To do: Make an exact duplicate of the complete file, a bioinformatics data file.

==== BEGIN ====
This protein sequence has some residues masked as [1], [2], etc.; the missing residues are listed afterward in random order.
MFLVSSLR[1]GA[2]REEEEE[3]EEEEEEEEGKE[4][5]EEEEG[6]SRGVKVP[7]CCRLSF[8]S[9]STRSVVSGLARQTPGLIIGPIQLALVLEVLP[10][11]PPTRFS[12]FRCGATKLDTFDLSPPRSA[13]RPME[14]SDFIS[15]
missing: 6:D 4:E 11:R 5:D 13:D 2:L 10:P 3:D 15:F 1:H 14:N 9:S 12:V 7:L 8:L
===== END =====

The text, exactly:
This protein sequence has some residues masked as [1], [2], etc.; the missing residues are listed afterward in random order.
MFLVSSLR[1]GA[2]REEEEE[3]EEEEEEEEGKE[4][5]EEEEG[6]SRGVKVP[7]CCRLSF[8]S[9]STRSVVSGLARQTPGLIIGPIQLALVLEVLP[10][11]PPTRFS[12]FRCGATKLDTFDLSPPRSA[13]RPME[14]SDFIS[15]
missing: 6:D 4:E 11:R 5:D 13:D 2:L 10:P 3:D 15:F 1:H 14:N 9:S 12:V 7:L 8:L